But the legislation said power regulators needed to ensure all power plants were weatherized, a rule the Public Utility Commission adopted this fall. Meanwhile, lawmakers approved legislation that said oil and gas companies did not need to be weatherized until 2023.
The legislation also changes ERCOT’s governing board to replace what lawmakers called “industry insiders” with appointees selected by a committee comprising selections by Abbott, Lt. Gov. Dan Patrick and House Speaker Dade Phelan.
What about the natural gas supply?
A majority of the state’s power generation runs on natural gas. But lawmakers wrote different rules for the natural gas industry compared to the electricity industry. The gas industry is not yet required to be weatherized.
A new committee created by lawmakers in the spring has until September 2022 to identify and map the state’s natural gas infrastructure. Then, the Railroad Commission of Texas, which regulates the state’s massive oil and gas industry, will draft its weatherization rules for natural gas infrastructure.
The Railroad Commission recently finalized a new rule that will ensure gas producers likely won’t get their electricity cut off, which is what happened last February due to paperwork errors. Natural gas producers blamed a lack of electricity for a massive drop in natural gas production during the winter storm last February.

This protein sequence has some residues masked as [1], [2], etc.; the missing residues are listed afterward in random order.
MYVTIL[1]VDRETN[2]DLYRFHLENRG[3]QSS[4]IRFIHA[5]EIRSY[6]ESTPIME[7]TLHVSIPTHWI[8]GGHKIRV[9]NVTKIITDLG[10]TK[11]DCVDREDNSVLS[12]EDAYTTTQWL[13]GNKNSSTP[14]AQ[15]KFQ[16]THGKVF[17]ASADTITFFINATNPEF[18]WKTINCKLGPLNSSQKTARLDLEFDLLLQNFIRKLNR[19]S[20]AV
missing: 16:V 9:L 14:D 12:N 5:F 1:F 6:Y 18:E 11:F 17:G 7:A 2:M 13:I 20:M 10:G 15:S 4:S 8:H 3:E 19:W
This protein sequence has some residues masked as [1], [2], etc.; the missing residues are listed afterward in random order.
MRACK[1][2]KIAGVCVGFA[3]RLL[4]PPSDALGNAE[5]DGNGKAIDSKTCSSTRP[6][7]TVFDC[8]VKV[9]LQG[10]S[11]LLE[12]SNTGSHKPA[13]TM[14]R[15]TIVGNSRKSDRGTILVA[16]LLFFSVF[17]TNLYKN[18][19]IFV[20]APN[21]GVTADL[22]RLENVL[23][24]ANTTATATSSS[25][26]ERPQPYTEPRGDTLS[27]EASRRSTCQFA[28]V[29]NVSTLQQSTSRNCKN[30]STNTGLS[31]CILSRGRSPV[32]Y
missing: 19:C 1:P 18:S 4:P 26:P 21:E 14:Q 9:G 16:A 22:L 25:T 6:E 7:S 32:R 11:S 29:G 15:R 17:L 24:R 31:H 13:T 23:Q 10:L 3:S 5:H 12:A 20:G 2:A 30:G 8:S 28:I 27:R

Should I get a portable generator for my home?
Here’s a list of things Texans can do to be ready for another extreme winter storm. But be careful with portable generators, which are among the deadliest consumer products.
Portable generators can save lives after major storms by powering medical equipment, heaters and refrigerators when the power goes out. But some desperate Texans who improperly use generators to power their homes after last year’s winter storm died of carbon monoxide poisoning.
Carbon monoxide is particularly dangerous because it is odorless, colorless and tasteless, and it can kill within minutes at high levels. Those who survive may suffer brain damage and other long-term health problems.
The best way to detect if you have unsafe levels of the poisonous gas in your home is to have a working carbon monoxide monitor, which will sound an alarm if you’re in danger.